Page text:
You can view the video presentation on YouTube, Vimeo, and blip.tv. I created the presentation in Apple’s Keynote, so you can also view the slides that I used on SlideShare.

I hope you enjoy this presentation; and feel free to use it to spread the word about Moodle!



Originally published at http://ialja.blogspot.com/2009/03/new-moodle-presentation.html

Celebrating Ada Lovelace Day

If you haven’t heard it yet, today is Ada Lovelace Day, “an international day of blogging to draw attention to women excelling in technology”. I must confess I haven’t heard much about Ada before today, but I have of course heard much more about Charles Babbage, the inventor of the computer she was programming on. And that’s a good indicator of how history often forgets to mention women’s contributions. Let’s all take a moment to remember who Ada was:
“She is mainly known for having written a description of Charles Babbage’s early mechanical general-purpose computer, the analytical engine. She is today appreciated as the “first programmer” since she was writing programs—that is, manipulating symbols according to rules—for a machine that Babbage had not yet built. She also foresaw the capability of computers to go beyond mere calculating or number-crunching while others, including Babbage himself, focused only on these capabilities.” (Wikipedia)
Luckily, times are changing, but women in technology (and many other fields) are still a minority, and that’s why I, as a woman in tech myself, can relate to the idea of Ada Lovelace Day. For me, today is about thanking the women in our lives, who have the power to inspire us all in unique ways.

And I’m glad that it’s with the help of technology that I came in touch with several women, who use technology in inspiring ways. Today, I’d especially like to thank Angela Thomas, a researcher with a unique approach to digital media, Alanagh Recreant, who is using technology to promote sustainable development, Aliza Sherman, an unstoppable web pioneer, Chris Collins, a passionate educator and community builder, and Grace McDunnough, an innovative musician and explorer of new worlds.

And, last but not least, I’d also like to thank my mom. She showed me that it’s ok for women to know about technology, and she brought computers and the internet into our home at a time when these things were still considered irrelevant by most people. It was thanks to her that I practically grew up with computers and that I saw the great potential of technology from an early age.

Thank you all, and keep up with the good work!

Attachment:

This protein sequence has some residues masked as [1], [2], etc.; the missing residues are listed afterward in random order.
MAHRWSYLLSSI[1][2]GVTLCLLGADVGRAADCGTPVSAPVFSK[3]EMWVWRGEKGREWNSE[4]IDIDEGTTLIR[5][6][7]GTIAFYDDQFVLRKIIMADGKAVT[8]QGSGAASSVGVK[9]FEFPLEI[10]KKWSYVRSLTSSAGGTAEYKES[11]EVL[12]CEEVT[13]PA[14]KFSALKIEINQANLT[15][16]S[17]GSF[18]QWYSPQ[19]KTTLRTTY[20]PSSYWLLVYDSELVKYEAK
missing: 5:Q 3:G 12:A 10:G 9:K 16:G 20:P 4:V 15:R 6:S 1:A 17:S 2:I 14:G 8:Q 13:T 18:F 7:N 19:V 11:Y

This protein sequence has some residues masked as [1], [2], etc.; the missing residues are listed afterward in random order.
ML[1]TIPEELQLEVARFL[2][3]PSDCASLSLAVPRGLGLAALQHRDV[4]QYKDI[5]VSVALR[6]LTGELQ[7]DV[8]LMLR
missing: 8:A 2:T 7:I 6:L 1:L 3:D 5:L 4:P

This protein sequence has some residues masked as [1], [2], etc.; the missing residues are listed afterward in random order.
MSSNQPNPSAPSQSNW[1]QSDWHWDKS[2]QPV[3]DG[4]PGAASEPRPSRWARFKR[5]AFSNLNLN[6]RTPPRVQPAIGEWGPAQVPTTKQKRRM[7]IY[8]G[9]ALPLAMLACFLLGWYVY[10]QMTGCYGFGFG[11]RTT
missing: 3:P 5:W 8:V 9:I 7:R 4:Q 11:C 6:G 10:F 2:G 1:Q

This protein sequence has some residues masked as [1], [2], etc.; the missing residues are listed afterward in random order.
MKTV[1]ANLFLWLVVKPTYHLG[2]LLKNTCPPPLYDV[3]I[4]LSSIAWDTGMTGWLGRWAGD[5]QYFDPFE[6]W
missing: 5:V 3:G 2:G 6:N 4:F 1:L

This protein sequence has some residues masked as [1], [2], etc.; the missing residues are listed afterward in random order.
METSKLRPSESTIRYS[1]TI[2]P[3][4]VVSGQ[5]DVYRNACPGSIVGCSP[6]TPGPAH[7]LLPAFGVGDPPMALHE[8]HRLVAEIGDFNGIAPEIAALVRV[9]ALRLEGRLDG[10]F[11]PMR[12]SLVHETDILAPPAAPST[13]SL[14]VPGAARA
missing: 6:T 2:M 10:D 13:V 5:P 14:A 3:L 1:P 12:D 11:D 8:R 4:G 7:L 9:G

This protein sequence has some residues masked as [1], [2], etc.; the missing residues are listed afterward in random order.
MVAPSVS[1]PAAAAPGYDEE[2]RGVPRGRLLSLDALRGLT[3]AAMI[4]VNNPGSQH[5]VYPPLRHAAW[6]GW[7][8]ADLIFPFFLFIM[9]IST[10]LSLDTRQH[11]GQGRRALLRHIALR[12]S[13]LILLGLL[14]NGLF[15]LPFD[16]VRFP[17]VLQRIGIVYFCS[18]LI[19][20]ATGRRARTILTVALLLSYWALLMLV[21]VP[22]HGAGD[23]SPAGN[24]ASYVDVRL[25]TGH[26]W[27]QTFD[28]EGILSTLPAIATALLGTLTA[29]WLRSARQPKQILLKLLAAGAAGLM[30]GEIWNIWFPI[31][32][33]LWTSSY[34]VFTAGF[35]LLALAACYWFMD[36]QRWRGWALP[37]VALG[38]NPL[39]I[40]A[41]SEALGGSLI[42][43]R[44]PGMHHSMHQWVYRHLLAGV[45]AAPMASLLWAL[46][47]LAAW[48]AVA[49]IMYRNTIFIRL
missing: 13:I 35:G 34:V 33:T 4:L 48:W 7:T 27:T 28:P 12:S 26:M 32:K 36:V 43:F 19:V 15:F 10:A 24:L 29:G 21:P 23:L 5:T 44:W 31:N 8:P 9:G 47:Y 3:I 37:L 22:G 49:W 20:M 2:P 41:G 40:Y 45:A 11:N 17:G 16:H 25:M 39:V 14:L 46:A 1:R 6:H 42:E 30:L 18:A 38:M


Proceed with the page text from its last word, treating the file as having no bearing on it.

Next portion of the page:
Originally published at http://ialja.blogspot.com/2009/03/celebrating-ada-lovelace-day.html

Interested in Moodle? Find a MoodleMoot to Attend!

Moodle is a great open source and freely available online learning management system, but what really makes it special is the large community of teachers and administrators that are using it in many different and innovative ways. And that is why Moodle conferences called MoodleMoots (gatherings of wise Moodle users) are always great events to attend for anyone already using Moodle or trying to learn more about it. They are a great opportunity for people to share best practices and to find new connections and even friendships.

And it is with great pleasure that I’m now helping organize the 3rd International Slovenian MoodleMoot, which will take place on May 22nd in the lovely and sunny coastal city of Koper, Slovenia (my birth place!). I would like to invite you all to attend our Moot and present your experience with Moodle; and if you can’t make the trip to Koper, you can even present remotely via Skype. If you’d like to learn more about our MoodleMoot, see the official Call for International Presentations.

In case the timing of our conference isn’t right for you, I’d also like to encourage you to take a look at the list of other MoodleMoots that are being organized all over the world. So far I was only able to attend the Austrian Moot once, but I sure hope I get the chance to visit others as well! Moodlers are usually a really great crowd, and I’m already looking forward to seeing some great practical uses of Moodle and related tools at our Moot. I hope to see you there too! :)


P.S.: Speaking of great conferences… don’t miss The Virtual World Best Practices in Education (VWBPE) conference this weekend (March 27-29) - it’s a free conference taking place in the virtual world of Second Life.



Originally published at http://ialja.blogspot.com/2009/03/interested-in-moodle-find-moodlemoot-to.html